Contributions to Discussion

Organization: The Southern African Institute of Mining and Metallurgy
Pages: 12
Publication Date: Unavailable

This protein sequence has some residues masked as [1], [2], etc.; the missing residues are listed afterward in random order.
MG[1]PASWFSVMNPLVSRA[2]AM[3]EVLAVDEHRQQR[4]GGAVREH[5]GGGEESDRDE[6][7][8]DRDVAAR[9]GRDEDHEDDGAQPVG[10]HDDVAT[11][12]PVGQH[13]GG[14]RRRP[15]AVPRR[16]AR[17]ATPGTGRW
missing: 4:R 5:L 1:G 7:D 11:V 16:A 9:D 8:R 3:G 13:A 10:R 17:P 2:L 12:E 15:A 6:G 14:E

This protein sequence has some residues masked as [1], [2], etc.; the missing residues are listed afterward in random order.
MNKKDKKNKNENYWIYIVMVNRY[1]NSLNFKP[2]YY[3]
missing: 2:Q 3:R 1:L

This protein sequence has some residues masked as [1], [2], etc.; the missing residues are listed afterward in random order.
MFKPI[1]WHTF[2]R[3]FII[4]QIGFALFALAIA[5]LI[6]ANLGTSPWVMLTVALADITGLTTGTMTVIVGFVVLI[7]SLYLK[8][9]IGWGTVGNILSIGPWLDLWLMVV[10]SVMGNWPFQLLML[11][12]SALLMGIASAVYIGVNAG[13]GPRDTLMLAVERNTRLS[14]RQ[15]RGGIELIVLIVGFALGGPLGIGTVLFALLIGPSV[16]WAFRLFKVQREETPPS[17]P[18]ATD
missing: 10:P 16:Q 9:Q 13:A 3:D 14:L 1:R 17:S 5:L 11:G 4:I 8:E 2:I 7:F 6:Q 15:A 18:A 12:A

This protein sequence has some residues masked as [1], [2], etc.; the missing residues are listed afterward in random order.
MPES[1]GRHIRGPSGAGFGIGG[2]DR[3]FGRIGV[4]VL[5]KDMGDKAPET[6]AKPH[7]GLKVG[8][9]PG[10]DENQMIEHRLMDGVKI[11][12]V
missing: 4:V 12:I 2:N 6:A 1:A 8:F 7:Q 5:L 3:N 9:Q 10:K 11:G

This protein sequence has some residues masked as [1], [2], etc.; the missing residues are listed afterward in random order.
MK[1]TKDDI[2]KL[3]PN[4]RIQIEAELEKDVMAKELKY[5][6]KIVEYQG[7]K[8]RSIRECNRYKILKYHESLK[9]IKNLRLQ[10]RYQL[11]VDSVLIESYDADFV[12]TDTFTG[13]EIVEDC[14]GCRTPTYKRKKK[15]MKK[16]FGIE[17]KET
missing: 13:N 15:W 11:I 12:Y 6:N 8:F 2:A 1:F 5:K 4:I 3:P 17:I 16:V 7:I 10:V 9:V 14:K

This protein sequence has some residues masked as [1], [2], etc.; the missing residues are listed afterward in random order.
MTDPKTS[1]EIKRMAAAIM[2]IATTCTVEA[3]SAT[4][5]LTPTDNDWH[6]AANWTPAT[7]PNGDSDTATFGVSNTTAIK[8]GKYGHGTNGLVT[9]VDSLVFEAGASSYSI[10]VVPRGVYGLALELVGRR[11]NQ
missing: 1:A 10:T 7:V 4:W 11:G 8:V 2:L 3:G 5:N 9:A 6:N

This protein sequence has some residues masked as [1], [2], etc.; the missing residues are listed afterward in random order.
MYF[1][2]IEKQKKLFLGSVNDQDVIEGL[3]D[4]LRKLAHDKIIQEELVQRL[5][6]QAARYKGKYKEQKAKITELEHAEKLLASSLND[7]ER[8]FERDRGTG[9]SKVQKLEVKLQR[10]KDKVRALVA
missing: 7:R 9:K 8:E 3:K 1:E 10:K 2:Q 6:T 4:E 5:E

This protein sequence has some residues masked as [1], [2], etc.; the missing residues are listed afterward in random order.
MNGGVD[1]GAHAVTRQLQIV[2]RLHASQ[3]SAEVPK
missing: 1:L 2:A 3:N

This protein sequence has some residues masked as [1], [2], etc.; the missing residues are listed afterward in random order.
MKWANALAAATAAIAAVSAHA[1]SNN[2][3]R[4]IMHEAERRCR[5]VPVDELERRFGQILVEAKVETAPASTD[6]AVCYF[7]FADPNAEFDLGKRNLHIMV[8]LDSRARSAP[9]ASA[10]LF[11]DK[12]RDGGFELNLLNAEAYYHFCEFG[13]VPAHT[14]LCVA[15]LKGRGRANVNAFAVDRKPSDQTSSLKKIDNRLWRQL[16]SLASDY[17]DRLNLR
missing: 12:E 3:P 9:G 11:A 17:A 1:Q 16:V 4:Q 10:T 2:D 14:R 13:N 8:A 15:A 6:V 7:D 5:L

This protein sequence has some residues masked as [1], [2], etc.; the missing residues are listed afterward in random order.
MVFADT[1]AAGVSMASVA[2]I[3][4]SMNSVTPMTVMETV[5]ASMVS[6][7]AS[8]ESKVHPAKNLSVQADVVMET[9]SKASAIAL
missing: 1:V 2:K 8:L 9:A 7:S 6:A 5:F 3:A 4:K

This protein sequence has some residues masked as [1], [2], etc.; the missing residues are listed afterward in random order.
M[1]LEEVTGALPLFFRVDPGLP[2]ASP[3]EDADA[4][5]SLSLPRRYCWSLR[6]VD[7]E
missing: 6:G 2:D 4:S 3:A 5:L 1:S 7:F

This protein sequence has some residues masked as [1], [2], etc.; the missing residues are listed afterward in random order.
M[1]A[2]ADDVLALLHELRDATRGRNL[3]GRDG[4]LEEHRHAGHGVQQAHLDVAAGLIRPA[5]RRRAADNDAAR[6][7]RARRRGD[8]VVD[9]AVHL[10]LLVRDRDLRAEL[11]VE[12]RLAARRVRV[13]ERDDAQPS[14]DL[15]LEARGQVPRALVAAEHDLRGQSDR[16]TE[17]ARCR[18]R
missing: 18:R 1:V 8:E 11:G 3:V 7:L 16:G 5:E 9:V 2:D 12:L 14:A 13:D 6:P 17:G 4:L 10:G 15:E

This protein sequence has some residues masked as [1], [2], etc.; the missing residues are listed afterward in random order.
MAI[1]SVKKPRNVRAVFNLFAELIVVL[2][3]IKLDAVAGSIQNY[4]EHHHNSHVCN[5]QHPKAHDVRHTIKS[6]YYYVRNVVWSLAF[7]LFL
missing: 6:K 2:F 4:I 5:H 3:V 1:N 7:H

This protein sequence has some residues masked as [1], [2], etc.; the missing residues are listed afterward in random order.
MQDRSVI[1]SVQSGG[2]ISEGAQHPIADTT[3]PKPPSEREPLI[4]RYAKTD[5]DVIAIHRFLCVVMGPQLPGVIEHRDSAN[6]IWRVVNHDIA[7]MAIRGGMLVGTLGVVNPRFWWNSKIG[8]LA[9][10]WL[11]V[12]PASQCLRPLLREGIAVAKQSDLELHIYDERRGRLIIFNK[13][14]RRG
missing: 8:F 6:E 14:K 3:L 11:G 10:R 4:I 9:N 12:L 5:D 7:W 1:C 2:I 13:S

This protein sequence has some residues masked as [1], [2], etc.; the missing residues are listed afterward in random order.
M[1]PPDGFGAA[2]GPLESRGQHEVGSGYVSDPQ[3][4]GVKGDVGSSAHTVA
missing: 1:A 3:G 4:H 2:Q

A. H. Mokken: I am pleased to have been given this opportunity to make a contribution to Dr Muller's paper tonight. The reason for this is that, at one stage in our careers, we were associates in the same undertaking. Dr Muller, then fresh from University, with a degree in pure science, had just stepped onto the first rung of the ladder, which, it was then thought, would lead him to a career in gold extractive metallurgy. However, endowed with an enquiring mind and conscious of a lack of fundamental training in general metallurgy and engineering, he felt a need for further academic study. To meet this need and, more importantly, to meet the necessary finances, he found his opportunity in steel. Armed with a bursary, he bade farewell to gold and proceeded overseas, to the University of Sheffield, to train as a steel metallurgist. The outcome of these academic efforts, which were followed by assignments in the steel industry and a further period at Sheffield, is the man we have listened to tonight-a highly qualified metallurgist who has displayed a sound knowledge of his subject. In choosing Sheffield, Dr Muller became associated with a steelmaking centre of world renown, a centre usually credited with the first systematic production of alloy steels, as far back as the 18th century. Since that time, great advances have been made in the production of alloy steels and this is especially so in the last decade or two, when major developments in civil, mechanical, electrical, aeronautical and nuclear engineering have been made possible by the development of steels with improved properties. In spite of spectacular advances in the technology of non-ferrous alloys, plastics and other materials of construction, steel has maintained its role as a pre-eminent material for engineering use. With the gradual accumulation of data on the properties of steels, and the use of thin film electron microscopy, to study the behaviour and characteristics of such phenomena as dislocations in metals and other microstructural features, the physical metallurgist appears to be approaching the stage of an exact understanding of such phenomena as strength, ductility and brittleness-a knowledge which could lead to close control of such properties and, therefore, to the attainment of the highest goals. An interesting example, illustrating the use of fundamental principles, based on physico-metallurgical research, is the development of the maraging steels developed by Bieber at the International Nickel Company. These steels have met the extreme technological requirements of the space age by providing the material for the cases of large rockets in which qualities, such as high tensile strength, toughness, workability and weldability are most important. Attractive as they might appear to be in considerations of savings of weight, cost of erection, transport of materials and foundations, the use of high strength steels has been accompanied by special problems such as brittle fracture, hydrogen embrittlement, notch-toughness and fatigue. It has been found that high strength steels, which performed acceptably in conventional tension tests, were found to undergo failure, in a brittle manner, in service. Hydrogen embrittlement has caused spectacular failures at a fraction of the normal ultimate tensile strength, and a lack of correlation between fatigue and tensile strengths has diminished the advantages to be obtained from the use of high strength steel in some applications. A new approach to the selection of materials for engineering design has resulted from a consideration of these phenomena in which strength, as such, is no longer as significant as it was previously. Parallel with the development of high strength steel has been the need for suitable techniques for joining component parts and here welding has played an
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